City airport reopens commercial flights

The New Orleans airport reopened to commercial flights yesterday for the first time since Hurricane Katrina struck more than two weeks ago, and the port was back in operation, too, as a battered New Orleans struggled to get up and running again.

The slow signs of recovery came amid promises from the White House and FEMA to learn from their mistakes and intensify their efforts to help the victims.

Northwest Airlines Flight 947 from Memphis, Tenn., landed around midday with about 30 people aboard, far fewer than the jet could hold.

Those aboard included emergency workers from the Federal Emergency Management Agency and the Centers for Disease Control and Prevention. Some carried only a few belongings in plastic bags and gym bags.

Among those returning to New Orleans was Steven Kischner, who said the mood aboard the plane was “eerie.”



Six-nation talks on nuclear program resume

The United States and North Korea were at odds over the communist nation’s demands for peaceful atomic power, as officials gathered in Beijing yesterday for talks on ending the North’s nuclear weapons program.

Participants in the six-nation talks are working on a statement of principles laying the groundwork for stopping the North’s nuclear programs. The latest round of talks broke for a recess early last month after a record 13 days of talks failed to yield an agreement.

But sticking point has emerged over the North’s demands for a civilian nuclear program – something Washington has strongly resisted, saying the communist state’s past record proves it can’t be trusted with any nuclear program.

Yesterday the head of North Korea’s delegation said his country won’t tolerate any obstructions to its right to a peaceful nuclear program, China’s official Xinhua News Agency reported.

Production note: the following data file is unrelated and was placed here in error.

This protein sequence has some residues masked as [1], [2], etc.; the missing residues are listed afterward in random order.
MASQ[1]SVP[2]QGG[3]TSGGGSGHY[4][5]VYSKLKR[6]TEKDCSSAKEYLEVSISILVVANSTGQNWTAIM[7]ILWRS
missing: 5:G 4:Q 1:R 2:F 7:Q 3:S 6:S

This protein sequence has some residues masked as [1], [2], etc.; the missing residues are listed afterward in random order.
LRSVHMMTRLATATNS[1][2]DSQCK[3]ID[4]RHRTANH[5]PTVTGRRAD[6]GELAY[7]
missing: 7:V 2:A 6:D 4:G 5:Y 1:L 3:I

Militant with ties to al-Qaida captured

U.S. forces along the Euphrates River attacked the insurgent stronghold of Haditha early yesterday, capturing a militant with ties to al-Qaida in Iraq and killing four others, the military said.

The assault on Haditha followed a recent offensive to retake Tal Afar, another northern town, which U.S. commanders said netted more than 400 suspected militants. The Iraqi military said its troops had detained 36 others, including a Yemeni citizen, just south of Tal Afar.

In southern Iraq, a roadside bomb exploded near a convoy of Iraqi security guards and foreign contwract workers outside Basra, killing four people, police said. While one Iraqi official said the four dead were Americans, U.S. officials were unable to confirm the report.



Envoys try to reach agreement on U.N reform

With the U.N. summit a day away, negotiators tried to agree yesterday on a watered-down plan for reforming the United Nations, having abandoned many of the sweeping changes recommended by Secretary-General Kofi Annan.

More than 160 presidents, prime ministers, kings and their entourages are descending on New York for today’s summit opening. But it appeared less likely that the 191 U.N. member states would reach consensus on a document enabling the world body to tackle the major global issues of the 21st century.


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